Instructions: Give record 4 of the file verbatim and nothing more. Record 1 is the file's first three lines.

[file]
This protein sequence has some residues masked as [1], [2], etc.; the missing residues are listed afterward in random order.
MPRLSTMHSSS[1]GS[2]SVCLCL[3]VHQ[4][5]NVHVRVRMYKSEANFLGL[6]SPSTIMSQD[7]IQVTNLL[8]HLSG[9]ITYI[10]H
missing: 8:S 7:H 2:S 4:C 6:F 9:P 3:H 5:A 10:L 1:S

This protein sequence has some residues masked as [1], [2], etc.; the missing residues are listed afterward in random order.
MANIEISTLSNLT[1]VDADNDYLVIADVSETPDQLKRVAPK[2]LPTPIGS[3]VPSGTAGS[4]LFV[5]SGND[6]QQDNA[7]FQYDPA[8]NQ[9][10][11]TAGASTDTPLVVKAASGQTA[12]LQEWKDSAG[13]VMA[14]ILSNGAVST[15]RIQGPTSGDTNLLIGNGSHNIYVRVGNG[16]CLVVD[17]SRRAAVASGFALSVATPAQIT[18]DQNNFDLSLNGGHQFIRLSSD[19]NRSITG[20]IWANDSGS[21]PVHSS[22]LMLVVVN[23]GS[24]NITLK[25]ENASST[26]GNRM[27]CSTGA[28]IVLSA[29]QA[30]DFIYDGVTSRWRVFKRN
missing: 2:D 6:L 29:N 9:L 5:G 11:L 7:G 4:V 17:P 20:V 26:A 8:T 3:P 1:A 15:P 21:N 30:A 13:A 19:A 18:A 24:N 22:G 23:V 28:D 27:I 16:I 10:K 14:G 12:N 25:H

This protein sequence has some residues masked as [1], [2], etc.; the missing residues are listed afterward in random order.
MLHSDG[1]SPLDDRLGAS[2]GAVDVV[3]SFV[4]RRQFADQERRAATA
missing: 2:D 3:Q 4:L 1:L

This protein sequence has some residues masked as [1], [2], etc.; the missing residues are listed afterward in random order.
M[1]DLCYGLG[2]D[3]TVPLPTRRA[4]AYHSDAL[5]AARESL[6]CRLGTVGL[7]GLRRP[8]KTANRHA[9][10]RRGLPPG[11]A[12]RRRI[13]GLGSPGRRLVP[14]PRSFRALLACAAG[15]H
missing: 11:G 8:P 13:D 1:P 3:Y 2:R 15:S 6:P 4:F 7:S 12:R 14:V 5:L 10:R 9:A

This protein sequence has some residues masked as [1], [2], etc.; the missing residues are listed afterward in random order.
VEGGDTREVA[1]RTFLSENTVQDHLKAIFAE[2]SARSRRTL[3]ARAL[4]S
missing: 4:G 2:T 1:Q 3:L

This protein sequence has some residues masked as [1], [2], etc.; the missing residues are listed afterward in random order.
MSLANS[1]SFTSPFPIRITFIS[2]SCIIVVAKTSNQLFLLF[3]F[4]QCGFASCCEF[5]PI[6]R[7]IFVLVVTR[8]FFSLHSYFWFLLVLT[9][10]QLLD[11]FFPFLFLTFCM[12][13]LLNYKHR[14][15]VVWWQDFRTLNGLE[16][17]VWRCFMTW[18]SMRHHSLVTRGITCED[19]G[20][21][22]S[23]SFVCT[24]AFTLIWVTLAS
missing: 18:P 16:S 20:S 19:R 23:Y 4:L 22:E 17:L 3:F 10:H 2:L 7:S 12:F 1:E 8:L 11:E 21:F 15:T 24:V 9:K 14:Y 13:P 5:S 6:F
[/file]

This protein sequence has some residues masked as [1], [2], etc.; the missing residues are listed afterward in random order.
M[1]DLCYGLG[2]D[3]TVPLPTRRA[4]AYHSDAL[5]AARESL[6]CRLGTVGL[7]GLRRP[8]KTANRHA[9][10]RRGLPPG[11]A[12]RRRI[13]GLGSPGRRLVP[14]PRSFRALLACAAG[15]H
missing: 11:G 8:P 13:D 1:P 3:Y 2:R 15:S 6:P 4:F 7:S 12:R 14:V 5:L 10:R 9:A